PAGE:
Business schools Gender imbalance within the finance sector is still a huge problem. According to the Financial Conduct Authority, gender diversity in UK’s financial industry remains low, with women making up around 17 percent of the sector’s senior positions. According to research, large investment management organizations tend to fare better when it comes to gender diversity in senior positions, while institutional brokerage firms are lagging way behind.
So, what can be done to change this embarrassing statistic? The great news is that some business schools are starting to get in on the action by trying to attract more women into finance, particularly at a higher level, through measures such as new curriculums and creating female alumni networks.
“Many young women shy away from considering a career in finance because of the misperception that it is all about number crunching. In reality, the area has more to do with strategic thinking,” explains a spokesperson from the education portal metalecture.com. “In addition, the cultural idea of an all-male boardroom persists, putting women off pursuing a career in financial management.”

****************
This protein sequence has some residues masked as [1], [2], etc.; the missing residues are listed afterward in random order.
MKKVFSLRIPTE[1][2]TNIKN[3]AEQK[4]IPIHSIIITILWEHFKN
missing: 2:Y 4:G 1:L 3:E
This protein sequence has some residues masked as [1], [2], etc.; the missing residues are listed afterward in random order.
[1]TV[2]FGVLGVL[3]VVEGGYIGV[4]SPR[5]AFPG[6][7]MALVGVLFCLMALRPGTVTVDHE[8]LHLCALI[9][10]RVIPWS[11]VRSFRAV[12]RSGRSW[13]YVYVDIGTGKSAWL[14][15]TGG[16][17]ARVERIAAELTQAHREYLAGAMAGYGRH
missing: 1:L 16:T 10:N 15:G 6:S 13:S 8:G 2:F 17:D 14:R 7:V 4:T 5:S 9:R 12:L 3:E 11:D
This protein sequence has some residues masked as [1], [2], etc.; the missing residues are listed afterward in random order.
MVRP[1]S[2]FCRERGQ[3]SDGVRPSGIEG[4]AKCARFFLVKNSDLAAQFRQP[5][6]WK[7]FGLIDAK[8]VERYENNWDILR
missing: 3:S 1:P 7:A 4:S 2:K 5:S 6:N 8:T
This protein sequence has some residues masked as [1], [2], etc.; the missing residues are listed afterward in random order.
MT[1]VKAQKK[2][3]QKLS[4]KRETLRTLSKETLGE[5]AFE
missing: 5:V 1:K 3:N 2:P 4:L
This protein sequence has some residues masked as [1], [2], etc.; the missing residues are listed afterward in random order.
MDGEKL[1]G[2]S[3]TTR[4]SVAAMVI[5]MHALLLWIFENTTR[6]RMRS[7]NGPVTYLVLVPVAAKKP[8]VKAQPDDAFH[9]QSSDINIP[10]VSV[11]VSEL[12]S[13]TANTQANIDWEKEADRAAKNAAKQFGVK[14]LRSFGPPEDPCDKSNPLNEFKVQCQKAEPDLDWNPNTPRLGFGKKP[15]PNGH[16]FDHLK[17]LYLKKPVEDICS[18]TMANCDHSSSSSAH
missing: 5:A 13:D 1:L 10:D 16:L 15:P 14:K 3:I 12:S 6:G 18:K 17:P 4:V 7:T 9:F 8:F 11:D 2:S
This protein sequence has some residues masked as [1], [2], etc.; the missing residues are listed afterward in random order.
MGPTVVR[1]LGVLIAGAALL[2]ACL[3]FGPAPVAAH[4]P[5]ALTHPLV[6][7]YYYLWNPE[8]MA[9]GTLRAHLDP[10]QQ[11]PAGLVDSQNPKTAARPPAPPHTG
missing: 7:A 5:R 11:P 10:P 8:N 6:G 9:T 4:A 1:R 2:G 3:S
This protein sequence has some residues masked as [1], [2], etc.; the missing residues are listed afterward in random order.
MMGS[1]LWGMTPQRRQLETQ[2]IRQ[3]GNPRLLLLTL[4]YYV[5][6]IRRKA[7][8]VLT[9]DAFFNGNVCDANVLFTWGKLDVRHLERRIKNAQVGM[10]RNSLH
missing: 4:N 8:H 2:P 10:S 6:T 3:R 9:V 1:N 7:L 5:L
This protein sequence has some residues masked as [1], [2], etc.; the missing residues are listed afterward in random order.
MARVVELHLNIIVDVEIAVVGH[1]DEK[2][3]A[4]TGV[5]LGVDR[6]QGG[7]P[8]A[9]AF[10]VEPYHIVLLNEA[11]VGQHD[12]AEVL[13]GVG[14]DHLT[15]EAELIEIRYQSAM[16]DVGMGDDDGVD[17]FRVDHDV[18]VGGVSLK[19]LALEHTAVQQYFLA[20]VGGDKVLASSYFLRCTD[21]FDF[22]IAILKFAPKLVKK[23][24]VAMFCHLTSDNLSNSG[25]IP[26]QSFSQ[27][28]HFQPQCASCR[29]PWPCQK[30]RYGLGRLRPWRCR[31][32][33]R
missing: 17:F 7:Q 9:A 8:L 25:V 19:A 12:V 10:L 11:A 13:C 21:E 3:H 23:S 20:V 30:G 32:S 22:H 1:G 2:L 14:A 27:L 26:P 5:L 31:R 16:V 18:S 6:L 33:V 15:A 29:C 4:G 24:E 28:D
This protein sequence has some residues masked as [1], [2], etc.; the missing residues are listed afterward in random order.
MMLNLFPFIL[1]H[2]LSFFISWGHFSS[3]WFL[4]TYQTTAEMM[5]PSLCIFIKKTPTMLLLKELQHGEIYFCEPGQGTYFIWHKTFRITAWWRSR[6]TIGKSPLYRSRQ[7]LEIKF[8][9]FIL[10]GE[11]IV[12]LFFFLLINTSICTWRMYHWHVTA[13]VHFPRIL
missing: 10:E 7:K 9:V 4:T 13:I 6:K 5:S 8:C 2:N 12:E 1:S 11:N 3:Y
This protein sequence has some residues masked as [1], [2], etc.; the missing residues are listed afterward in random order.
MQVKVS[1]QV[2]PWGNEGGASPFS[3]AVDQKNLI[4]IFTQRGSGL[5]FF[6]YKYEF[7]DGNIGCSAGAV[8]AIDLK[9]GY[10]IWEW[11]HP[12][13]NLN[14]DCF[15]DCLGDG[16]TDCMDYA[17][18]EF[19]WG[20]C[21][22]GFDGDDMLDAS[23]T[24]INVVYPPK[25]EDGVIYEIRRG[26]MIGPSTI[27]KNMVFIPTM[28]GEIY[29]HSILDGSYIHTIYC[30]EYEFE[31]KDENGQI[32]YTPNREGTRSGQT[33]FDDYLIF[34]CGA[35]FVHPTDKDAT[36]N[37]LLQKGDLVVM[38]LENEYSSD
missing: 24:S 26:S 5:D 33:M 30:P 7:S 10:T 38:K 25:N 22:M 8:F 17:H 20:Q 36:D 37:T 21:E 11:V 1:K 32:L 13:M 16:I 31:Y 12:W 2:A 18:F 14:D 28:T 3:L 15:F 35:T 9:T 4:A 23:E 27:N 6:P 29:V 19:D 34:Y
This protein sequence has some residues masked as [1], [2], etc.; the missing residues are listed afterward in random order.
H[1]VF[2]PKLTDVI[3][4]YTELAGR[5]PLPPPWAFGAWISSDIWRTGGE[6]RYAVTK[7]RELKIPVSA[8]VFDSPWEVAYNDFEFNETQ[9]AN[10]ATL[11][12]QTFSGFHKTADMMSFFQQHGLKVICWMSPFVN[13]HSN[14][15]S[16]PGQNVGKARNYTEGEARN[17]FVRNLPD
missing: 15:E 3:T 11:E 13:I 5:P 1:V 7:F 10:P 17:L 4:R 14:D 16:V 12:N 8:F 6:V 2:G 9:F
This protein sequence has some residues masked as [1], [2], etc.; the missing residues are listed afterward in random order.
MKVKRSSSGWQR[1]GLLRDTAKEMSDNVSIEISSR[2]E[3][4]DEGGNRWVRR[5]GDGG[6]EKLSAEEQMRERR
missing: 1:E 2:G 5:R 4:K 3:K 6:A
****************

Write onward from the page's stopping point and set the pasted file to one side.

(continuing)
A recent graduate of the UNC Kenan-Flagler Business School, Haley Parrin, explains: “A lot of it stems from misinformation about what the world of finance actually is. What goes on … is far more important than just getting the numbers right. That skill set is something a lot of women have to offer but don’t know how to apply to the financial services world.”
As educators of future leaders in the financial field, business schools should be at the forefront of breaking these misconceptions and boundaries. And many are doing their bit to change cultural perceptions of what it means to work in finance.
Jennifer Bethel who is a finance professor at Babson College in Massachusetts, says that it is important for business schools to “normalize” women’s role in finance. She says that today 50 percent of the college’s finance professors are female. “Thirty years ago, you didn’t have women finance professors, and now you have a lot of them,” she continues.
While this is definitely a step in the right direction, there are many other measures that business schools can take to make finance more appealing to women, from making females protagonists of case studies to giving real-life examples of women-led businesses. Schools can also invite female alumni and business owners to speak as guest lecturers.
While more female graduates at Babson College are actually ending up working in finance roles, Bethel says that promoting financial careers to women should start at schools. “Creating this chain is critical, so they can imagine what [the finance sector is early on],” she says.